The Second Circuit Court of Appeals recently ruled that the parties to a lawsuit cannot agree to dismiss a case under the Fair Labor Standards Act (“FLSA”) as part of a settlement unless they have the approval of a Judge or the United States Department of Labor (“DOL”). The FLSA is a federal wage and hour law which establishes minimum wage and overtime requires.
Dorian Cheeks worked as a server for Freeport Pancake House, Inc. and W.P.S. Industries, Inc. He filed a lawsuit in the Eastern District of New York against both companies in which he asserted claims under the FLSA and New York Labor Law. He is seeking unpaid overtime pay and liquidated (double) damages, as well as attorneys’ fees. He also alleges that the Pancake House demoted him and eventually fired him because he objected about the company’s failure to properly pay overtime to him and its other employees, and is seeking damages for his past and future lost wages.
Mr. Cheeks and the Pancake House eventually agreed to settle the case. Accordingly, they filed a stipulation with the court seeking to have the case dismissed with prejudice. However, the court refused to dismiss the case. Instead, it directed the parties to file a copy of their settlement agreement as part of the public record, and to explain why they believe the settlement is “fair and reasonable.” The Court did so because the FLSA prohibits employees from waiving their rights under it unless their settlement agreement either was supervised by the DOL or approved by a court.
Despite the court’s instruction, the parties did not file a copy of their settlement agreement, presumably because, like most settlements in employment law cases, they agreed to keep the terms confidential. Instead, they asked the court to certify a question to the Second Circuit, namely whether they had the right to agree to dismiss their case without needing the court’s approval. The district court did so, and the Second Circuit agreed to hear the appeal.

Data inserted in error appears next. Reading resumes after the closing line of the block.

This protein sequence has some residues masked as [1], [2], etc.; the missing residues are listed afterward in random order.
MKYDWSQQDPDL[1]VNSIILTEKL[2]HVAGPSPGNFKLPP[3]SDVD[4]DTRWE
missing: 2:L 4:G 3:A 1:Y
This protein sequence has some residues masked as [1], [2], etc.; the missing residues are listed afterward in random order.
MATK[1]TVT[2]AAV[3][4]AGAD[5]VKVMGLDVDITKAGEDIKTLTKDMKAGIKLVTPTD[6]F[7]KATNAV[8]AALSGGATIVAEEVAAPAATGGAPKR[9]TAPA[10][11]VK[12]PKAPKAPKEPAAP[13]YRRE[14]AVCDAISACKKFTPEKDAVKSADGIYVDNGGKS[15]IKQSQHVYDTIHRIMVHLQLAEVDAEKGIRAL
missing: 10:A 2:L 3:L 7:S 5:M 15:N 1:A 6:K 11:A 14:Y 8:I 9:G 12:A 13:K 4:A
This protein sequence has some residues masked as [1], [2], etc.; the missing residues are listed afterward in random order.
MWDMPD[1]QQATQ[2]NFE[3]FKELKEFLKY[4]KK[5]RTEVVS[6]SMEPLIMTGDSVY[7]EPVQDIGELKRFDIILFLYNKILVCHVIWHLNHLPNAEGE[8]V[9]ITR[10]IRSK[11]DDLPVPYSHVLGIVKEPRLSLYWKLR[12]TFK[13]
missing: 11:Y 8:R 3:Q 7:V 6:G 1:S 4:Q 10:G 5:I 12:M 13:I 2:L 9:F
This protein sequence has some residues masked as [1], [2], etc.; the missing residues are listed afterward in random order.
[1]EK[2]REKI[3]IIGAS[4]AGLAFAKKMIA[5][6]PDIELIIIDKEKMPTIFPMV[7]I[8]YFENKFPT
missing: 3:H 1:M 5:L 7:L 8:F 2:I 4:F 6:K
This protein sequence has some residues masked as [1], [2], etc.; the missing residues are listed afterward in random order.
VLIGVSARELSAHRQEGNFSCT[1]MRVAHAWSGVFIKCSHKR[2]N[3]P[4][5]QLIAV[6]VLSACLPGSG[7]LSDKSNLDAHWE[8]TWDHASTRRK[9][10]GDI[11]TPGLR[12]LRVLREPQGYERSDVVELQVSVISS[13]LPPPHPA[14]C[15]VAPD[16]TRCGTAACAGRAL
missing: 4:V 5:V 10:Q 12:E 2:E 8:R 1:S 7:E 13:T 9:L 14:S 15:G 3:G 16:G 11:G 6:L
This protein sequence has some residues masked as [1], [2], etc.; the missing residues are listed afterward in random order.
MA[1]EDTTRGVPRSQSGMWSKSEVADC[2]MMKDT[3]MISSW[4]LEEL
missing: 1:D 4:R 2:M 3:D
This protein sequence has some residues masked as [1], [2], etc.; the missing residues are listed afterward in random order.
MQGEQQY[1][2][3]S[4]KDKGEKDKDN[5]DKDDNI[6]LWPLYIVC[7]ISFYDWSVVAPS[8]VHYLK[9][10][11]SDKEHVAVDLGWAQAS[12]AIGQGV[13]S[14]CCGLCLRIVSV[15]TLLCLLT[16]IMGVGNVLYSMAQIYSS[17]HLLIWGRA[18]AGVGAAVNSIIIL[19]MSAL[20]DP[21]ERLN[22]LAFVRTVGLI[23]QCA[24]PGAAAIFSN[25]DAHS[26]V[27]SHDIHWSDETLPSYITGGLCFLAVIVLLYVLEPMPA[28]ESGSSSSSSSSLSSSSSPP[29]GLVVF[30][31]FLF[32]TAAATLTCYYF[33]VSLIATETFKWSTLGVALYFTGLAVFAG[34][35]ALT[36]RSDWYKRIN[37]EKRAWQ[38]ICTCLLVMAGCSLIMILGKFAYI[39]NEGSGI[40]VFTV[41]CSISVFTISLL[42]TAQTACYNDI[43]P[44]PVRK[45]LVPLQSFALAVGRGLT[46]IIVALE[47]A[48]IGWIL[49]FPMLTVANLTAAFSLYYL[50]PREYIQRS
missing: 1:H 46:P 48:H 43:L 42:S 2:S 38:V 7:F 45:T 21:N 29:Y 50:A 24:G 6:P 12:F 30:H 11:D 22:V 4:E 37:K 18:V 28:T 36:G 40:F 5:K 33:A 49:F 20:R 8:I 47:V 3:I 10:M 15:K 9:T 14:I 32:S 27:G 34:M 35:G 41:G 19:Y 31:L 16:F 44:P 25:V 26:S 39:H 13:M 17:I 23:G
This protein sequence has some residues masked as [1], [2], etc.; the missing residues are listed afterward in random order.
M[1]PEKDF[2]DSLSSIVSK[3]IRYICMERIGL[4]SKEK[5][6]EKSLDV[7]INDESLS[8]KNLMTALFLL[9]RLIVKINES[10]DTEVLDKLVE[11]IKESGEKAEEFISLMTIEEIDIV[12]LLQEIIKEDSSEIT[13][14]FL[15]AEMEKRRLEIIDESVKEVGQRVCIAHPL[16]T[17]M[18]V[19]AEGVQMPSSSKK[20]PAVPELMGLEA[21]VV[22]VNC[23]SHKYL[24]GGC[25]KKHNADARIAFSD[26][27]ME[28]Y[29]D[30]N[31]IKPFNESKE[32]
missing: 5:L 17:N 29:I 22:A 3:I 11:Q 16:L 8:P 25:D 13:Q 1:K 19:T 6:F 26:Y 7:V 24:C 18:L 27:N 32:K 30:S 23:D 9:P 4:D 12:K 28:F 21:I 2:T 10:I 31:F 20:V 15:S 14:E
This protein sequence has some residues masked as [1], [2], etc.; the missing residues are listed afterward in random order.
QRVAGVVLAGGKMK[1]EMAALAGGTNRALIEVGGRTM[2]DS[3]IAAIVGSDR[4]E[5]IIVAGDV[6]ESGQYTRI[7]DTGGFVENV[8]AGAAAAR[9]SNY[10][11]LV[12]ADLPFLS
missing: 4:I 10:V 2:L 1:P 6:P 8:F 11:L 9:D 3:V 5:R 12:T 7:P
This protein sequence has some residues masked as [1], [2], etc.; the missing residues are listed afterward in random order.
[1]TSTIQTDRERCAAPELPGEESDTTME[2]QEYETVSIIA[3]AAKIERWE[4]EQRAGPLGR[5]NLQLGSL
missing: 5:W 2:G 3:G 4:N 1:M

On August 7, 2015, the Second Circuit concluded that the parties’ attempt to dismiss the case was improper. In essence, it found they were trying to circumvent the requirement that either a court or the DOL approve settlements of FLSA claims. Therefore, in Cheeks v. Freeport Pancake House, Inc., it ruled that parties could not voluntarily dismiss FLSA cases.
The appellate court acknowledged its ruling is likely to make it more difficult for parties to amicably resolve FLSA cases. It noted that many such cases are too small to warrant employees filing lawsuits or even administrative actions with the DOL, and many employers cannot afford to engage in legal proceedings. However, it also explained that the FLSA’s requirement to obtain approval of any settlement in an FLSA case is intended to protect one of the primary purposes of the FLSA, namely “to prevent abuses by unscrupulous employers, and remedy the disparate bargaining power between employers and employees.” Accordingly, it remanded the case to the district court for further proceedings.